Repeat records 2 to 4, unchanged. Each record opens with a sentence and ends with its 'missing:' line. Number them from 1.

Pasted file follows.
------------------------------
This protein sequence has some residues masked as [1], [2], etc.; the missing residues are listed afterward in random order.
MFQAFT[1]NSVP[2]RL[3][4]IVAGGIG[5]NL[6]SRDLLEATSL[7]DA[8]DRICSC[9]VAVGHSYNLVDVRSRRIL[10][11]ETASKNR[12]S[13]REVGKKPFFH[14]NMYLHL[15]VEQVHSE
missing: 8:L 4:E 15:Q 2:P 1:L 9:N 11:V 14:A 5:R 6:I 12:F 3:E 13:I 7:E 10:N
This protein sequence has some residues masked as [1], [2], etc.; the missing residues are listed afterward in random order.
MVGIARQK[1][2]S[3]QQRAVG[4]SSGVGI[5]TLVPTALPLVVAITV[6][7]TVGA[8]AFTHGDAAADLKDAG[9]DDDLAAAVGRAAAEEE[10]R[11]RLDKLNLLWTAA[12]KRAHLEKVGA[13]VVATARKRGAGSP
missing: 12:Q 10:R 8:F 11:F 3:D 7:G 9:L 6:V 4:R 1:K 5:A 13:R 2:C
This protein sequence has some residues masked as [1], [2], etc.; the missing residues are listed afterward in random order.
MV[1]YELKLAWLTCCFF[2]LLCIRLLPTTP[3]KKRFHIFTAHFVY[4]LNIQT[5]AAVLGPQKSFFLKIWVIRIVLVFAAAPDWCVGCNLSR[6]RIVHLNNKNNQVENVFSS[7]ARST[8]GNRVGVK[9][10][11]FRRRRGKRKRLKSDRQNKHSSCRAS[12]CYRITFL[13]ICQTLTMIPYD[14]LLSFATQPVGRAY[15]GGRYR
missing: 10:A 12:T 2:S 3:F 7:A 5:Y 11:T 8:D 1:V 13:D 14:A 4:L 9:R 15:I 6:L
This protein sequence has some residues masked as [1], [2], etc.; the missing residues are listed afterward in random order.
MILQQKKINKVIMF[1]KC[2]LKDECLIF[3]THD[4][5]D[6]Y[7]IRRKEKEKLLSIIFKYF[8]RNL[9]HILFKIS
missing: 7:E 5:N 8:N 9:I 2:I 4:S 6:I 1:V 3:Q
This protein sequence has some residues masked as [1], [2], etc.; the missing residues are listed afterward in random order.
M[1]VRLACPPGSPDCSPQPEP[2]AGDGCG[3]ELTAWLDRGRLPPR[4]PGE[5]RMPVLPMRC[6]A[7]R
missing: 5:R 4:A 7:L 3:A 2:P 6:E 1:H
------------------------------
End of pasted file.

This protein sequence has some residues masked as [1], [2], etc.; the missing residues are listed afterward in random order.
MVGIARQK[1][2]S[3]QQRAVG[4]SSGVGI[5]TLVPTALPLVVAITV[6][7]TVGA[8]AFTHGDAAADLKDAG[9]DDDLAAAVGRAAAEEE[10]R[11]RLDKLNLLWTAA[12]KRAHLEKVGA[13]VVATARKRGAGSP
missing: 12:Q 10:R 8:F 11:F 3:D 7:G 9:L 6:V 4:R 1:K 5:A 13:R 2:C
This protein sequence has some residues masked as [1], [2], etc.; the missing residues are listed afterward in random order.
MV[1]YELKLAWLTCCFF[2]LLCIRLLPTTP[3]KKRFHIFTAHFVY[4]LNIQT[5]AAVLGPQKSFFLKIWVIRIVLVFAAAPDWCVGCNLSR[6]RIVHLNNKNNQVENVFSS[7]ARST[8]GNRVGVK[9][10][11]FRRRRGKRKRLKSDRQNKHSSCRAS[12]CYRITFL[13]ICQTLTMIPYD[14]LLSFATQPVGRAY[15]GGRYR
missing: 10:A 12:T 2:S 3:F 7:A 5:Y 11:T 8:D 1:V 13:D 14:A 4:L 9:R 15:I 6:L
This protein sequence has some residues masked as [1], [2], etc.; the missing residues are listed afterward in random order.
MILQQKKINKVIMF[1]KC[2]LKDECLIF[3]THD[4][5]D[6]Y[7]IRRKEKEKLLSIIFKYF[8]RNL[9]HILFKIS
missing: 7:E 5:N 8:N 9:I 2:I 4:S 6:I 1:V 3:Q